Processed foods are a hot topic these days. The terms processed food and ultra processed foods are used frequently to describe foods that are "terrible for you". But where exactly do these terms come from? And are processed foods really that bad?
In 2009, Brazilian researchers developed the NOVA Food Classification System to classify foods into 4 groups, based on the processing and the added ingredients. The main purpose of this classification system was to be used for research. Having clearly defined groups to classify food into sets parameters for nutrition research. However, terms from this classification system, such as ultra-processed foods, have gained a lot of negative connotations.
So how how does this classification system work? There are 4 groups, broken down by added ingredients and processing techniques. Examples of foods that fall into each category can be seen below:
G1: unprocessed or minimally processed foods
G2: processed culinary ingredients
raw or frozen fruits and vegetables
oats, grits, polenta
beans, lentils, raw nuts and seeds
fresh or frozen meat, poultry and fish
milk and unsweetened yogurt
oil, butter, lard
sugar, honey, maple syrup
G3: processed foods
G4: ultra-processed foods
canned or pickled fruits and vegetables
tomate paste or concentrate
beef jerky, bacon, cured or dried meat
roasted/salted/flavored nuts and seeds
fresh, unpackaged bread
prepared, ready-to-eat meals
sweetened juice, soda
breakfast cereal, granola, protein bars
chicken nuggets, fish sticks
canned soups and sauces
ice cream, cakes, pastries
Faults in the System
There is a lot of nuance to these classifications, with specific ingredients playing a big role in what differentiates G3 and G4 products. With these specifications, many nutrient dense foods fall into the ultra-processed foods category simply because of ingredients that may be used for preservation. Many processing techniques and preservation practices that are used today are the reason we can trust that the food we eat is safe.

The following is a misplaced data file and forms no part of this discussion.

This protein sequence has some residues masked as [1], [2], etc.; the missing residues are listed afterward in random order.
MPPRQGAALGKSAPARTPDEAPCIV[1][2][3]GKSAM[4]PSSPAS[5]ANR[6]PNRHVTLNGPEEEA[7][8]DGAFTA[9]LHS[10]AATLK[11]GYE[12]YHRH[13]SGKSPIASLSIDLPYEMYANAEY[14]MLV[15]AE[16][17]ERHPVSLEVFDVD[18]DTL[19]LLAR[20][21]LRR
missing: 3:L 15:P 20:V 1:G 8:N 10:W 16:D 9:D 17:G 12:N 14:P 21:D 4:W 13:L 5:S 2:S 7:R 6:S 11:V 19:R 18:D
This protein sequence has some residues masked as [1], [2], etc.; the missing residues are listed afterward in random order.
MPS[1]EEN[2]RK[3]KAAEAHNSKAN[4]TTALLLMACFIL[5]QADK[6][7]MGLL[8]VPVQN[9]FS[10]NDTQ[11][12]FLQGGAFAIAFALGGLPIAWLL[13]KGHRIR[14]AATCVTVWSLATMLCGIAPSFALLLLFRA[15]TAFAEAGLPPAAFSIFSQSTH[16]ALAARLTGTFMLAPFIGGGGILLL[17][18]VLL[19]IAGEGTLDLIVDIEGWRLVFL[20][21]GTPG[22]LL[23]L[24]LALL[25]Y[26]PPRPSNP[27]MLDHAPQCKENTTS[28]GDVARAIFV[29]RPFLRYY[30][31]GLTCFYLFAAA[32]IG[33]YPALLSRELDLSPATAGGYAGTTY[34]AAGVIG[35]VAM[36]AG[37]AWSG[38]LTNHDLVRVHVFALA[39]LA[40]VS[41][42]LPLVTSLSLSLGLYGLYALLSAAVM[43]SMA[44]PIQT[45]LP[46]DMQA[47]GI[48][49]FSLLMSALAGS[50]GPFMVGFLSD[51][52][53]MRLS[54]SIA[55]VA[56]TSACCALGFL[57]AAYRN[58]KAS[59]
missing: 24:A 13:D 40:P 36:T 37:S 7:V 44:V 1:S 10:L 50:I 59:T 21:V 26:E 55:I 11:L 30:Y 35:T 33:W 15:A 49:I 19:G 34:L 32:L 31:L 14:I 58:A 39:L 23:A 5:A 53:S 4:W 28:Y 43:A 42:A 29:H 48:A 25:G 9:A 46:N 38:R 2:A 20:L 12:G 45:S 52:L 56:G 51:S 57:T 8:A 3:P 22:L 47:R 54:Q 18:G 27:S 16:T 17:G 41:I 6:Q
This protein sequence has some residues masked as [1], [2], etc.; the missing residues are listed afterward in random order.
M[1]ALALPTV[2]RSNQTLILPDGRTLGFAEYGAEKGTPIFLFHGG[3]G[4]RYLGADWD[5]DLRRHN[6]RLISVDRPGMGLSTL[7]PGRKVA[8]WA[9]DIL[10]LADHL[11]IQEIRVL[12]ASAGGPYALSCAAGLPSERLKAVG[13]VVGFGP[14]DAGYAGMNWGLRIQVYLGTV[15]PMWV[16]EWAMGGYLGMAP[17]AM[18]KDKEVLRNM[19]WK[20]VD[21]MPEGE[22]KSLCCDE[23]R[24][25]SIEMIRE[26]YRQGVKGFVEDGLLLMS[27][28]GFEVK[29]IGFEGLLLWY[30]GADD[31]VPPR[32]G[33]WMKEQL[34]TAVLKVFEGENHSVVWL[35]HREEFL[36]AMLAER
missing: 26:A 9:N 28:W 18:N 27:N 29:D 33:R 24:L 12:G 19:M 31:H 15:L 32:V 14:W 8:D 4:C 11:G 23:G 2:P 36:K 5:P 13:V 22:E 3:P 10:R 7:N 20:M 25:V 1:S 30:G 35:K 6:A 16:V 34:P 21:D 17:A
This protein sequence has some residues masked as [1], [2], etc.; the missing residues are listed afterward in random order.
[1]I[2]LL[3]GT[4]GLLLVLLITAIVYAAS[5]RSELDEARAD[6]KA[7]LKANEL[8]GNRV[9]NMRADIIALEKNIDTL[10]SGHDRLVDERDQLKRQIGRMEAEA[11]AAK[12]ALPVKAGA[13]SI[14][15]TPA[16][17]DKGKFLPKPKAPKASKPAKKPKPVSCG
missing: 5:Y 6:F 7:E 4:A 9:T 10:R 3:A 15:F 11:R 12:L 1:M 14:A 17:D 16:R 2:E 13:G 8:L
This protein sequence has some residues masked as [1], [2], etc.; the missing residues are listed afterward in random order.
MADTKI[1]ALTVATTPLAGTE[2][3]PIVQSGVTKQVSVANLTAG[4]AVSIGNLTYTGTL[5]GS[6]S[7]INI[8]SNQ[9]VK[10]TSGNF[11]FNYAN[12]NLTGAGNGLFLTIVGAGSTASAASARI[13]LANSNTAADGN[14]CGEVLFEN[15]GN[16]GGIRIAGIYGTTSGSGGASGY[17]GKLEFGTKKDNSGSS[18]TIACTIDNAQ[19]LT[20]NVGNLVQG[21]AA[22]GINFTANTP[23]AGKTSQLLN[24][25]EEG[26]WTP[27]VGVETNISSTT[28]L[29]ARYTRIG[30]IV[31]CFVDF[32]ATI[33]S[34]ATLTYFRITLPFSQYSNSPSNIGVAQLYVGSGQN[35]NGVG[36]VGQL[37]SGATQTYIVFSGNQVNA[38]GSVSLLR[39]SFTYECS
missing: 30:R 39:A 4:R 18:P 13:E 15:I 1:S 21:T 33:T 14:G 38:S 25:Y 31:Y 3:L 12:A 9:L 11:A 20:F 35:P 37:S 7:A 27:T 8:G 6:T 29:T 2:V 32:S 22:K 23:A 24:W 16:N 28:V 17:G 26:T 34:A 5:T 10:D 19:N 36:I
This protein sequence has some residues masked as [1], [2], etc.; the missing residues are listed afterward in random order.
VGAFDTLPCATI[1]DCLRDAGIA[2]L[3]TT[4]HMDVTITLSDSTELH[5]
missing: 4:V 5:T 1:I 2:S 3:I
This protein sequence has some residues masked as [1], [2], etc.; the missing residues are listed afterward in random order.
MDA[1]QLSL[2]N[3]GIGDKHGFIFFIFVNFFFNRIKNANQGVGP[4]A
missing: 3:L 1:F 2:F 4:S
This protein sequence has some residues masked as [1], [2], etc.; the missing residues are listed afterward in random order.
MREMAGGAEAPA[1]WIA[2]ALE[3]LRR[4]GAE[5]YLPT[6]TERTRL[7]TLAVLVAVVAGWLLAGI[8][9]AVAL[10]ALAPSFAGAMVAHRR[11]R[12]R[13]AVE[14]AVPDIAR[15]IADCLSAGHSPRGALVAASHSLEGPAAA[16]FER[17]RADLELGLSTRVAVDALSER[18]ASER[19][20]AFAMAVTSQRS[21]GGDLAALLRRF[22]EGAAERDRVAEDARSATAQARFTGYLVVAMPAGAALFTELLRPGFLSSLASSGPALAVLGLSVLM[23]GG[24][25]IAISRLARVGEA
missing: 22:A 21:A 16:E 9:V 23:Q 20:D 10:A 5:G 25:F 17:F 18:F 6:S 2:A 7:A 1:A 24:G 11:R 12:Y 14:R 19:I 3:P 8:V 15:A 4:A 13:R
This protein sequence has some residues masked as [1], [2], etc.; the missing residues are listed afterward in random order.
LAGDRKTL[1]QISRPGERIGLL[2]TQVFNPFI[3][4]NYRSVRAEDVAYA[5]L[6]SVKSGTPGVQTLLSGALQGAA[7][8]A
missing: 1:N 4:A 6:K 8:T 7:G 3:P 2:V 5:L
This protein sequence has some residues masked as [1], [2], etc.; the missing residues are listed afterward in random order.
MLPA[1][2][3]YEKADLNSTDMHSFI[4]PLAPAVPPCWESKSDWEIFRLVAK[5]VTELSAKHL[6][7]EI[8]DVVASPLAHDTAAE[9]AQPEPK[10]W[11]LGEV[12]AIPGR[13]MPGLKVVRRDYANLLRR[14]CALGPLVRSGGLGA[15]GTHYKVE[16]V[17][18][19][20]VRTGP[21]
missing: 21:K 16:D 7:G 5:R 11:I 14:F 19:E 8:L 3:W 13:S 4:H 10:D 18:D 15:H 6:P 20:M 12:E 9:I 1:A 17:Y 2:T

Categorizing foods based on specific ingredients also leads to some interesting groupings. For example, Tropicana orange juice and Sunkist orange soda both fall into the same category of ultra-processed foods. However, orange juice is much more nutrient dense than an orange soda. Just because a food can be labelled processed does not mean that it is inherently unhealthy.
So many of the foods that fall into the "ultra-processed foods" category are nutrient dense, convenient foods that are an important part of our every day diet. This is not to say that every food in that category is nutritious. And sure, some processed foods are not great to eat all the time. But that does not mean that ALL processed foods need to be avoided.
Thats right, we're talking about the benefits of processed foods. We already touched on the importances of food processing and preservation in food safety. Techniques such as canning, fermenting and pasteurizing not only allow us to have food that lasts longer, but it also ensures that we won't get sick from something as simple as a glass of milk. Processing and preserving foods also opens up food access and increases food security. It allows people to store nutrient dense foods, such as canned vegetables, longer and always have them on hand.
The convenience and versatility of processed foods cannot be ignored either. They allow us to stay fueled during busy days, when time is limited. Whether it's keeping trail mix in the car for "just in case" situations, or bringing a protein bar to class to stay fueled after a workout, nutrient packed processed foods allow us to maintain healthy and consistent eating habits.
The takeaway: processed foods can be nutritious and part of a healthy diet
This is not to say that processed and ultra-processed foods should be the bulk of our diet. Whole foods such as fruits, vegetables, whole grains, and protein should always be the focus. However, packaged snack foods, convenient loaves of bread, tasty fruit juice and time saving protein bars can all be included in a healthy lifestyle. It's time to reduce the stigma around processed foods and embrace the place they have in our diet.